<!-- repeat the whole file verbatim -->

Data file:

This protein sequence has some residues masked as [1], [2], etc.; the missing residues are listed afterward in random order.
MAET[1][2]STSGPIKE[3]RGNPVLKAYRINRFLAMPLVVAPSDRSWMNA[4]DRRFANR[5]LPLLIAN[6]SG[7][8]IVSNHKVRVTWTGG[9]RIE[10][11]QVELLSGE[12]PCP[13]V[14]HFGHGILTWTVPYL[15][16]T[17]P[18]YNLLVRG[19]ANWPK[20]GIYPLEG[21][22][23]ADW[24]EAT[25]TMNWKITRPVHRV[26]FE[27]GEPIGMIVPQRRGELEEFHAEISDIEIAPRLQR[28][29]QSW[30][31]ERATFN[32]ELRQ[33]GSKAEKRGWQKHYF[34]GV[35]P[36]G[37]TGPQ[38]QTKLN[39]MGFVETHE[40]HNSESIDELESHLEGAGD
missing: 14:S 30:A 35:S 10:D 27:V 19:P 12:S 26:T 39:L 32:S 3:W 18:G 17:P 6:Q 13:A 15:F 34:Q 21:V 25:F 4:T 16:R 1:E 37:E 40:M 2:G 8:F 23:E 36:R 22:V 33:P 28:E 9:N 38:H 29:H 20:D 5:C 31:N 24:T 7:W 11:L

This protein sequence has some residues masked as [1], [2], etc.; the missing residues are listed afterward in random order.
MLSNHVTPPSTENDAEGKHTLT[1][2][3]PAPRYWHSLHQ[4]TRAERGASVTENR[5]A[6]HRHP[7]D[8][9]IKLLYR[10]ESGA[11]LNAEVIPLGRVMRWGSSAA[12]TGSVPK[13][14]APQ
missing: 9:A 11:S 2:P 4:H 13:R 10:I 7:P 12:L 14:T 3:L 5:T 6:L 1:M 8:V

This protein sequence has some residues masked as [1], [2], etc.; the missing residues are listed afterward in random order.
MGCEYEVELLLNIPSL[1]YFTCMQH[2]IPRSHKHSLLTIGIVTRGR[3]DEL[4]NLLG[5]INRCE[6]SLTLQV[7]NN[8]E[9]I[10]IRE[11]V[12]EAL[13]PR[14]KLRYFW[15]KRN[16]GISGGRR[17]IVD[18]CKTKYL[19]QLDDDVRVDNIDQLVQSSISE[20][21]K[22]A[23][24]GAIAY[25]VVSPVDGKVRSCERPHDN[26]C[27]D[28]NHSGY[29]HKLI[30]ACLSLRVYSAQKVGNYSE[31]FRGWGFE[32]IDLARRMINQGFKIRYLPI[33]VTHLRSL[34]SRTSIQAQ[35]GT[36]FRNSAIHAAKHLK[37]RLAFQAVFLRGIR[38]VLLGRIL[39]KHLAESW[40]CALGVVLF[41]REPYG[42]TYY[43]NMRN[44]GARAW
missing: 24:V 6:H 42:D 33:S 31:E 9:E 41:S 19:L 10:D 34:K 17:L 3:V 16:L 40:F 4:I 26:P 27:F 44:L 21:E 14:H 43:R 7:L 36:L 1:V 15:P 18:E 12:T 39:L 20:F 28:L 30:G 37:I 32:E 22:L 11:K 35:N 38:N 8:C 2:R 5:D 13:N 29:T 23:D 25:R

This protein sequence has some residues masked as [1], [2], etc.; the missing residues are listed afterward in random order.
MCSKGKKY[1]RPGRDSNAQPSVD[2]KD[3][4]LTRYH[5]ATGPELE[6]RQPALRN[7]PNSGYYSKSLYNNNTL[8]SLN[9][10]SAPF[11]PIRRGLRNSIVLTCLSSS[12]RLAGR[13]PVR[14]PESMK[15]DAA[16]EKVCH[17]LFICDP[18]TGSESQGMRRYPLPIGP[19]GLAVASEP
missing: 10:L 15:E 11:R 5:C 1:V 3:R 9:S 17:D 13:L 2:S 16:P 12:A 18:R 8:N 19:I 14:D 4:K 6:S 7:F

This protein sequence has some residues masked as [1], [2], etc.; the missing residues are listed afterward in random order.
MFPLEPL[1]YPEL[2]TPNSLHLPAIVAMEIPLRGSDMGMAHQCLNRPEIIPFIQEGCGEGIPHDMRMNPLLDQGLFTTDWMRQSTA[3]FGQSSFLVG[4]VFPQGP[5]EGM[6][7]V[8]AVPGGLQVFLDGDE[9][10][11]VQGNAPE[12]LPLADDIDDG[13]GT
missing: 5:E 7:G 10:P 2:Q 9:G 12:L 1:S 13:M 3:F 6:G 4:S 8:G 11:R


This protein sequence has some residues masked as [1], [2], etc.; the missing residues are listed afterward in random order.
MAET[1][2]STSGPIKE[3]RGNPVLKAYRINRFLAMPLVVAPSDRSWMNA[4]DRRFANR[5]LPLLIAN[6]SG[7][8]IVSNHKVRVTWTGG[9]RIE[10][11]QVELLSGE[12]PCP[13]V[14]HFGHGILTWTVPYL[15][16]T[17]P[18]YNLLVRG[19]ANWPK[20]GIYPLEG[21][22][23]ADW[24]EAT[25]TMNWKITRPVHRV[26]FE[27]GEPIGMIVPQRRGELEEFHAEISDIEIAPRLQR[28][29]QSW[30][31]ERATFN[32]ELRQ[33]GSKAEKRGWQKHYF[34]GV[35]P[36]G[37]TGPQ[38]QTKLN[39]MGFVETHE[40]HNSESIDELESHLEGAGD
missing: 14:S 30:A 35:S 10:D 27:V 19:P 12:S 26:T 39:L 32:S 3:W 18:G 17:P 6:Q 13:A 15:F 34:Q 21:V 25:F 4:T 16:R 1:E 37:E 40:M 2:G 8:F 23:E 36:R 22:V 33:P 28:E 9:N 38:H 29:H 20:D 5:C 31:N 24:T 7:W 11:L

This protein sequence has some residues masked as [1], [2], etc.; the missing residues are listed afterward in random order.
MLSNHVTPPSTENDAEGKHTLT[1][2][3]PAPRYWHSLHQ[4]TRAERGASVTENR[5]A[6]HRHP[7]D[8][9]IKLLYR[10]ESGA[11]LNAEVIPLGRVMRWGSSAA[12]TGSVPK[13][14]APQ
missing: 9:A 11:S 2:P 4:H 13:R 10:I 7:P 12:L 14:T 3:L 5:T 6:L 1:M 8:V

This protein sequence has some residues masked as [1], [2], etc.; the missing residues are listed afterward in random order.
MGCEYEVELLLNIPSL[1]YFTCMQH[2]IPRSHKHSLLTIGIVTRGR[3]DEL[4]NLLG[5]INRCE[6]SLTLQV[7]NN[8]E[9]I[10]IRE[11]V[12]EAL[13]PR[14]KLRYFW[15]KRN[16]GISGGRR[17]IVD[18]CKTKYL[19]QLDDDVRVDNIDQLVQSSISE[20][21]K[22]A[23][24]GAIAY[25]VVSPVDGKVRSCERPHDN[26]C[27]D[28]NHSGY[29]HKLI[30]ACLSLRVYSAQKVGNYSE[31]FRGWGFE[32]IDLARRMINQGFKIRYLPI[33]VTHLRSL[34]SRTSIQAQ[35]GT[36]FRNSAIHAAKHLK[37]RLAFQAVFLRGIR[38]VLLGRIL[39]KHLAESW[40]CALGVVLF[41]REPYG[42]TYY[43]NMRN[44]GARAW
missing: 24:V 6:H 42:D 33:S 31:E 9:E 41:S 19:L 10:D 34:K 17:L 3:V 16:L 40:F 4:I 26:P 27:F 44:L 21:E 14:H 43:R 7:L 36:L 1:V 15:P 18:E 12:T 39:L 20:F 28:L 30:G 37:I 32:E 22:L 11:K 35:N 38:N 8:C 2:R 5:D 13:N 29:T 23:D 25:R

This protein sequence has some residues masked as [1], [2], etc.; the missing residues are listed afterward in random order.
MCSKGKKY[1]RPGRDSNAQPSVD[2]KD[3][4]LTRYH[5]ATGPELE[6]RQPALRN[7]PNSGYYSKSLYNNNTL[8]SLN[9][10]SAPF[11]PIRRGLRNSIVLTCLSSS[12]RLAGR[13]PVR[14]PESMK[15]DAA[16]EKVCH[17]LFICDP[18]TGSESQGMRRYPLPIGP[19]GLAVASEP
missing: 10:L 15:E 11:R 5:C 1:V 3:R 9:S 17:D 13:L 2:S 16:P 12:A 18:R 8:N 19:I 14:D 4:K 6:S 7:F

This protein sequence has some residues masked as [1], [2], etc.; the missing residues are listed afterward in random order.
MFPLEPL[1]YPEL[2]TPNSLHLPAIVAMEIPLRGSDMGMAHQCLNRPEIIPFIQEGCGEGIPHDMRMNPLLDQGLFTTDWMRQSTA[3]FGQSSFLVG[4]VFPQGP[5]EGM[6][7]V[8]AVPGGLQVFLDGDE[9][10][11]VQGNAPE[12]LPLADDIDDG[13]GT
missing: 5:E 7:G 10:P 2:Q 9:G 12:L 1:S 13:M 3:F 6:G 4:S 8:G 11:R